It’s tempting to say that it’s been a classic summer for exposing the failings of British EU policy, but it would be more accurate to say that it’s been a summer much like any other: poor.
May’s European elections exposed both the continued appeal of UKIP and the low level of public engagement (0.9% rise in turnout notwithstanding). The Spitzenkandidat row then left Cameron very marginalised, which was then compounded by the nomination of Lord Hill, a man who continues to be most impressive for his lack of visibility. And then the cherry on the cake of Douglas Carswell’s departure for UKIP last week, which look set to give the latter their first proper MP (even if only briefly).
End result? Domestic grief and a growing sense externally that there are limits to what will be put up with.
Unfortunately, none of this is very surprising. Cameron has consistently found himself being manoeuvered on the EU by his backbench, rather than by any strategic plan.
All of which makes Donald Tusk’s elevation to President of the European Council seem a bit surprising.
To read the (relatively little amount of) media coverage, Tusk’s selection was a great boost for the UK, given Poland’s generally good relations and economic and security interests that match pretty well. Certainly, Prime Minister’s Questions yesterday didn’t witness any grief on the choice.
But Tusk had been resisted by Cameron previously, and the swallowing of doubts came late in the day. The inference is that Cameron’s doubts about Tusk’s willingness to discuss changes in free movement were offset by Cameron’s recognition that he couldn’t risk another Juncker-style debacle – the unwritten rule of such things being that you get to kick up one fuss, but no more than that – leading to some kind of agreement that there would be some kind of standing down in the rhetoric on free movement (at least until next May).
To be clear, Tusk isn’t a bad choice, any more than Juncker was (and he’s not): the difference lies in the public presentation of policy.
One might make the argument that if the government chose to present its EU policy in more constructive tones – looking for points of agreement, rather than of difference – then it might be able to address both the domestic and external issues mentioned above. The obvious difficulty is that this would require a degree of coherence that looks unlikely, to say the least.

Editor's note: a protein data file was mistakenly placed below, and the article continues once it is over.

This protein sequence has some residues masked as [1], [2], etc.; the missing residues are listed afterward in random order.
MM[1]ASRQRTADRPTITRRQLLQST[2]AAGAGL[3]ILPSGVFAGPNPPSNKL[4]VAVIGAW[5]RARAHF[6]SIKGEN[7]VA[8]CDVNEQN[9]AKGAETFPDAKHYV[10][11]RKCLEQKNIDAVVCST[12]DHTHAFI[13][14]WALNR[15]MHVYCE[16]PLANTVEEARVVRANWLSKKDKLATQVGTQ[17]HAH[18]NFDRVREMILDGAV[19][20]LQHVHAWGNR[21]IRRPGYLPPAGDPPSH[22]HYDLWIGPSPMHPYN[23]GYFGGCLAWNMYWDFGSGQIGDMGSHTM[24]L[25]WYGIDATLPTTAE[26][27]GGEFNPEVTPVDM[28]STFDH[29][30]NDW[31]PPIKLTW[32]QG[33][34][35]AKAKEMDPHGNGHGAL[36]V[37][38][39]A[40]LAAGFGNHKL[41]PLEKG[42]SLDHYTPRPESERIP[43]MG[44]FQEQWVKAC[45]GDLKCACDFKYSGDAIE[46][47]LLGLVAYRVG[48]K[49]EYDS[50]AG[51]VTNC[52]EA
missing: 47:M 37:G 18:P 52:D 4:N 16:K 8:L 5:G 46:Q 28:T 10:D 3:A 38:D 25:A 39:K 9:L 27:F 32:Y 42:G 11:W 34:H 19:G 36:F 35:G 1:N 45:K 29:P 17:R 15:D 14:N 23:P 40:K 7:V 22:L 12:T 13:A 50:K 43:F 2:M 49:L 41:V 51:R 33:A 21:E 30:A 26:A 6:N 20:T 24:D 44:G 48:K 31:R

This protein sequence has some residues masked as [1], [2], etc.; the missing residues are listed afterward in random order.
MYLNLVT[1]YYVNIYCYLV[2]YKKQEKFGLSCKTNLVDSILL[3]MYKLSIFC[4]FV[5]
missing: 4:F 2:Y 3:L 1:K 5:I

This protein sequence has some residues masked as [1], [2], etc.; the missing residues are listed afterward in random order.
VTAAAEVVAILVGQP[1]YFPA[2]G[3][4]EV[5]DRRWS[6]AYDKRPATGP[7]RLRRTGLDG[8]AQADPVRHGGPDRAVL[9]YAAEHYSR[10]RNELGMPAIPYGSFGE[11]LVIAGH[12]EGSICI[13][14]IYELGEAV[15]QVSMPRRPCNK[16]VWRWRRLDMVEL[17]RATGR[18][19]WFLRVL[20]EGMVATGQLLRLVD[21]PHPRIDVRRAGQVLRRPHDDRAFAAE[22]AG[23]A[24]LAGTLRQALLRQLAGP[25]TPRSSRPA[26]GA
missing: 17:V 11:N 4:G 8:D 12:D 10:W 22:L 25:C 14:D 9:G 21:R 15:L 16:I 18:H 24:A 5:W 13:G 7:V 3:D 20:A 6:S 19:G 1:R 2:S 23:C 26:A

The biggest challenge is the Clacton by-election. With Carswell looking set to win handily, the pressure on Cameron from his party to deal with UKIP can only increase, not least because several backbenchers will feel their seats are more at risk next year. This will then set the tone for the run-in to the general election – unless Scotland provides a very major disruption in a fortnight – and we’ll be back into the “tough on Europe, tough on the causes of Europe”-type grandstanding on all sides.
In the meantime, we will watch the formation of the new Commission from afar, with Hill likely to secure something towards the lower end of his (and British) ambitions (silly rumours also seem to point that way). We’ll watch TTIP negotiations drift into ever more resistance. We’ll watch Eurozone structural reforms peter out. We’ll watch and we’ll do little or nothing about it, because we think it doesn’t matter.
This is perhaps the key delusion of British policy: that we are masters of our own ship, free to roam the high seas. If we can see that we in a busy body of water, where we have to navigate with and around others, then we stand a better chance of getting where we want. The UK has much to offer the EU (as I argue in a piece I’ve been writing this year for publication soon), but that will require a change of approach. To complete the marine metaphor, the dangers often lie below the waterline, where we only discover them when it’s too late.